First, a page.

Alcohol is one of the most used and misused drugs known to men. It has now become a major social issue in many countries. It is as though alcohol is strangling societies gradually.
Alcohol has disastrous effects on consumer’s health, career and family.
In Bhutan, the reason alcohol is misused is because it is widely accepted in the society. People drink to be sociable. Many restaurants and shops offer alcohol. Bars and pubs are everywhere. Alcohol is usually included at celebrations or family and social gatherings. For example, we cannot do away with alcohol items during any kind of rimdro.
Bhutanese pick up drinking habit early on. And as they grow, the habit becomes stronger and often difficult to tackle. Children copy their parents and elders and drink openly. By and by, casual drinkers become serious alcoholics. They become helplessly dependent. Alcohol then becomes a friend indeed. One needs it in times of sadness and sorrow, in times of happiness and jubilation. Alcohol is a vital element during celebrations.
But the cost of consuming too much alcohol is huge, both on the person who consumes and on the state. In Bhutan, where health services are free, it is a heavy burden on the government coffer.
Alcohol is already the major killer in the country. How we can wean away habitual drinkers from alcohol is the major challenge facing the country today.
Besides damaging liver, alcohol affects brain, heart, kidneys, and digestive system. It is also a leading cause of cancer. To reduce deaths related to alcohol consumption and to minimise burden on the country’s health system, therefore, there is a serious need to come up with innovative and effective ways to address alcoholism and social acceptance. It is a challenge to teach moderation. How successfully do we that?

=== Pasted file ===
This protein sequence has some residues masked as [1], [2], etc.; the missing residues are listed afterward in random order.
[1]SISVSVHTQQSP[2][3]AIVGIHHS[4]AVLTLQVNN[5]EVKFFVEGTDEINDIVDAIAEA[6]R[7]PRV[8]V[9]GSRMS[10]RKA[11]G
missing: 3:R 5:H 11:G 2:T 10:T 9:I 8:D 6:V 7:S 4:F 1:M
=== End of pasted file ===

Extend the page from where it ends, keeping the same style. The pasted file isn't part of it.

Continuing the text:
Consuming moderate amount of alcohol is indeed good. It helps bring your HDL level up, which helps protects your heart against diseases. It can also lower risk of developing diabetes by increasing your insulin sensitivity. It can also raise ‘good cholesterol’ levels. Our problem, though, is that we do not know how to consume. Perhaps, we should start from here, with strong education and advocacy.
Bhutan has tried various methods to address the problem of excessive consumption of alcohol. What is important is that ways and means ought to be practical and true to the purpose. Banning alcohol import did not help. It never will help. Raising alcohol price won’t help. In fact, this could have a more detrimental effect on the society, considering that habitual drinkers will anyway find a way to drink.
But the real problem is when young people increasingly take to alcohol. This could, in the long run, have serious implication to the health and economy of the country. It is because of this that we need to address this growing societal problem urgently. It is not the responsibility of one ministry alone to wean our young people away from alcohol. As citizens, there is an urgent need to put in concerted effort to educate our people about the harmful effect of excessive consumption of alcohol. Our methods need to change. We need to adopt innovative and effective measures.
As a result of alcohol abuse, children and family members often have to grapple with domestic issues. This leads to a series of problems in the lives of many people. Alcohol consumption and depression is today the leading cause of suicide. What is alarming is that the issue of alcoholism is growing in the urban centres rather than in the rural pockets of the country where it is traditionally accepted. That’s why, to put it mildly, urban families are increasingly becoming fragmented, affecting everyone in the society.
It is no more surprising to find youth drinking in bars, throwing invective words. This is a worrying sign of failure. Who do we blame when a child goes off the way? What do we say when parents themselves are alcoholics and do not care about the future of their children? Do we blame education, or do we hold bar owners responsible?
Schools and teachers have played their part. They can only do so much. The blame lies entirely with parents. Bring up your children responsibly. Real education begins from here.
Contributed by Saacha Dorji
Darla MSS Chukha